Peace and Quiet
The bustling heart of downtown Seattle is likely the last place you would think of searching to find your Zen, but that’s just what Urban Yoga Spa (UYS) offers. The one-stop shop for workout, recovery and relaxation—spread over 9,000 square feet—houses three studios for hot and non-heated yoga classes, and, on the second floor, a dedicated spa space where aspiring yogis can find relief for aches and pains as well as activate their bodies’ natural healing process with Reiki and massage sessions. On their way out, customers can grab a cup of Stumptown brew or freshly pressed juice at UYS’s newly renovated coffee bar. The 360 overhaul of UYS was completed last year when Andrew Hirsch purchased the studio after deciding to leave his product development job in tech, embrace his inner peace—and create a community. “When you come to Urban, you will feel welcomed by all,” he says. We can say om to that. Urban Yoga Spa, downtown, 1900 Fourth Ave.; 206.420.0222; urbanyogaspa.com
When all eyes were on Rio last summer watching the U.S.’s elite athletes pursue gold in the name of red, white and blue, another color caught everyone’s attention: purple. Specifically, the dark, circular bruises that dotted celebrated Olympic swimmer Michael Phelps’ back. The marks were a result of the ancient Chinese healing method of “cupping,” believed to speed recovery and reduce pain. The practice entails placing glass cups upside down on the skin and using heat or air to create suction, which pulls the skin away from the muscle and causes capillaries to rupture, creating the telltale bruising. Cupping proponents say it stimulates blood flow, balances the body’s chi (the vital life force that sustains all of us internally, according to traditional Asian medical philosophy) and provides a release for built-up toxins.
Cupping marks from a treatment at Yuan Spa
Modern medical science offers mixed reviews about the efficacy of cupping, but Yuan Spa in Bellevue is among the local places that offer the treatment ($65 as a 30-minute additional service or $120 for 60 minutes), so you can test the results for yourself. “Our clients who come in for this service can’t do without it,” says Sasha Sampson, the spa director. “While they might not be Olympic athletes, their muscle tension is just as intense to them, and cupping offers a world of difference in alleviating it.” Yuan Spa, Bellevue, 1032, 106th Ave. NE; 425.449.8788; yuanspa.com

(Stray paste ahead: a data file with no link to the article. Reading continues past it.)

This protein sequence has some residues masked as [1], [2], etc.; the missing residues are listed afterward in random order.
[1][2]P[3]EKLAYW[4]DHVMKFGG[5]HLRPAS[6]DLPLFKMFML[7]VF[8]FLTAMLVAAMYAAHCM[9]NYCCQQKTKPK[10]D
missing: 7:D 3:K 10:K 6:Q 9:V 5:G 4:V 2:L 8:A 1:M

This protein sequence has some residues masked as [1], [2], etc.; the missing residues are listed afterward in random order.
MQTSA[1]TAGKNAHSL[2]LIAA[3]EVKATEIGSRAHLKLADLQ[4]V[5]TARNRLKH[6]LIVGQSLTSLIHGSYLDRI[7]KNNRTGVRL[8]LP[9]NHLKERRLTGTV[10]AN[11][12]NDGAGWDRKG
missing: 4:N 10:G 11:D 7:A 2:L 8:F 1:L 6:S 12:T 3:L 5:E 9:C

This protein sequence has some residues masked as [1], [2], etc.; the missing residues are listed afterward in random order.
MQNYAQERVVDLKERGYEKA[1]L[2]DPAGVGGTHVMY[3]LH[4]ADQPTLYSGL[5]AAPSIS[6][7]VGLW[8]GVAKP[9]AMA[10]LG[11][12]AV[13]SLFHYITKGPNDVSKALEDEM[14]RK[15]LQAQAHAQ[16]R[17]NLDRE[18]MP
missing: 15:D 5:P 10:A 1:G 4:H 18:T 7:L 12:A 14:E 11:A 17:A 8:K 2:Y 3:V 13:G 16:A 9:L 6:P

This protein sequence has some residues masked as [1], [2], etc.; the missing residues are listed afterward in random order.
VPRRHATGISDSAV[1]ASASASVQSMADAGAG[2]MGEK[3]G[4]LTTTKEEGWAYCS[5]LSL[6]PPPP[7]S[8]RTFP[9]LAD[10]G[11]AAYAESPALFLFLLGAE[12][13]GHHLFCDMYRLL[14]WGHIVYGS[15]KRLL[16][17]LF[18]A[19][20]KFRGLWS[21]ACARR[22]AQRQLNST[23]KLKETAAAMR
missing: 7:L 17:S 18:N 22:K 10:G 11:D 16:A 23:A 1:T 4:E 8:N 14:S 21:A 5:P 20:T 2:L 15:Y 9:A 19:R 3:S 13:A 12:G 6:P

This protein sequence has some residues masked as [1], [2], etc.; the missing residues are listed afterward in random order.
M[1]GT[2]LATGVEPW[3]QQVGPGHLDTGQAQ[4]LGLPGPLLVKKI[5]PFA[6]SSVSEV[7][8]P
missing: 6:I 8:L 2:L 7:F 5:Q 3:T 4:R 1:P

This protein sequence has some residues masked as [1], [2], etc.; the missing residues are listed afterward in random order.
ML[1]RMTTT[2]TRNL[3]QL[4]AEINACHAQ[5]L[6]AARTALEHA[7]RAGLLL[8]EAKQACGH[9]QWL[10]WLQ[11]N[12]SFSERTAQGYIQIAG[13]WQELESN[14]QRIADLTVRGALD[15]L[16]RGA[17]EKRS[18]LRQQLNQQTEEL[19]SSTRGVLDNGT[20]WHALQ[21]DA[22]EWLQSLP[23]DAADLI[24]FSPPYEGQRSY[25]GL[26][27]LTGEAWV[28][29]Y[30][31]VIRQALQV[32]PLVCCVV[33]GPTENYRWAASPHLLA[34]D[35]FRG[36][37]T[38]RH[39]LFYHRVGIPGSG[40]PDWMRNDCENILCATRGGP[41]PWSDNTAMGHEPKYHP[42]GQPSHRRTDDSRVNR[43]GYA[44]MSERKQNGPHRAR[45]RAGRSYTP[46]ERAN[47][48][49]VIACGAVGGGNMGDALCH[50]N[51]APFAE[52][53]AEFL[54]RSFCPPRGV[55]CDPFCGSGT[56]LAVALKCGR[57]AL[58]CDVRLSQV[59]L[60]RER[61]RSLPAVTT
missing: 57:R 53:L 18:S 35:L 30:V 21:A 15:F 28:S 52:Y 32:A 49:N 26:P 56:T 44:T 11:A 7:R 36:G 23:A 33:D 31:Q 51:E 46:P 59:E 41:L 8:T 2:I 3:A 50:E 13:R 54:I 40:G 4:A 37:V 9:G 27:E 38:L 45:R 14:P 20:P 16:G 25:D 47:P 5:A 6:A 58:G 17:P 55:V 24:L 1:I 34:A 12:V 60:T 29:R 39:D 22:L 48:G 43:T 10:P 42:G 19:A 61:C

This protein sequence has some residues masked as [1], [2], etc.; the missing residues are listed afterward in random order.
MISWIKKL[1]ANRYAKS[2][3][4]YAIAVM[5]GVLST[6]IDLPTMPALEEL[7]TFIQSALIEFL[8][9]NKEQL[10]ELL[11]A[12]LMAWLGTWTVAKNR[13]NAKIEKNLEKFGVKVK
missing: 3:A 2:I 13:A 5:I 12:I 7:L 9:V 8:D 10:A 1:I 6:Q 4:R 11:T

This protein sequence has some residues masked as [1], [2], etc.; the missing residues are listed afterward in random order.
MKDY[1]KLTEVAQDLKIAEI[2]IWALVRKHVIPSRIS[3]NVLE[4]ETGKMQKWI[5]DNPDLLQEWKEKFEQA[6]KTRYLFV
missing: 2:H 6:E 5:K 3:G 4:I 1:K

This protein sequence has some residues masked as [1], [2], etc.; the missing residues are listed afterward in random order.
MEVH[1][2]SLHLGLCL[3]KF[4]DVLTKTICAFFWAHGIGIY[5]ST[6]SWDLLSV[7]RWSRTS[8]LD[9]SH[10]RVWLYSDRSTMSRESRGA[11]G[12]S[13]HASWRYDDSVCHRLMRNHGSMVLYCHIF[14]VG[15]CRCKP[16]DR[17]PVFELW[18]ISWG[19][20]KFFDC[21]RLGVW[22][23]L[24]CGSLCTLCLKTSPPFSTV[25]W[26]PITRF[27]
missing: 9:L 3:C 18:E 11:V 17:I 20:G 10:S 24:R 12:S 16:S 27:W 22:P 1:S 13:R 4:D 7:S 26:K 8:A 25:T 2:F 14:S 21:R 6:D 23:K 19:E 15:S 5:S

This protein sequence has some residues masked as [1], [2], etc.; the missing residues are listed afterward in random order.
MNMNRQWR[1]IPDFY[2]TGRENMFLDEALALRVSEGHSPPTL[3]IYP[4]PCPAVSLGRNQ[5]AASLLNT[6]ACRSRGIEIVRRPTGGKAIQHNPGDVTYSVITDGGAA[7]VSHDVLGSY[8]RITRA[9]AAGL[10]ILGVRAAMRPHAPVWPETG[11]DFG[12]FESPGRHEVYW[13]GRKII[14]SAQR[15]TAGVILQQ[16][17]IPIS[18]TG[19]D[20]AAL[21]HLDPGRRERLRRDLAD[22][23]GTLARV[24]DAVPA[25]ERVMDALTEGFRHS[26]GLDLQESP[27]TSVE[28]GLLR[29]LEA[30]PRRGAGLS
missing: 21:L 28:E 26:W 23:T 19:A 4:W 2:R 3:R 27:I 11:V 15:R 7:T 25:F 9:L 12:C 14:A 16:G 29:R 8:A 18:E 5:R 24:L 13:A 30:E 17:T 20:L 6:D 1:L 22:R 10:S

Sports physician Jon Drezner, M.D., has seen all kinds of injuries and issues of overuse in his work with the city’s top athletes, including players on the University of Washington men’s basketball team and the Seattle Seahawks. But he knows how to help athletes of any ability stay healthy. Here’s his advice for avoiding injury and improving fitness.
• Warm up. “As we get older, we need more time to warm up, are more prone for soft tissue injury, and our joints have more degenerative problems.” When starting a new program, begin and build slowly. “That means increasing slowly over two to four weeks, even months, to allow your body to be fully adjusted.”
• Be patient and consistent. “The consistency of exercise is more important than the intensity of exercise,” he says. “You can get a lot of the health benefits from walking, gardening, playing sports; doing a minimal amount of physical activity can take many forms.”
• Do a physical activity you enjoy, for 30 minutes from three to four times a week. “If you’re doing something you like, that feels good, you’re more likely to continue,” he says. “The goal is for everyone to remain active for life.”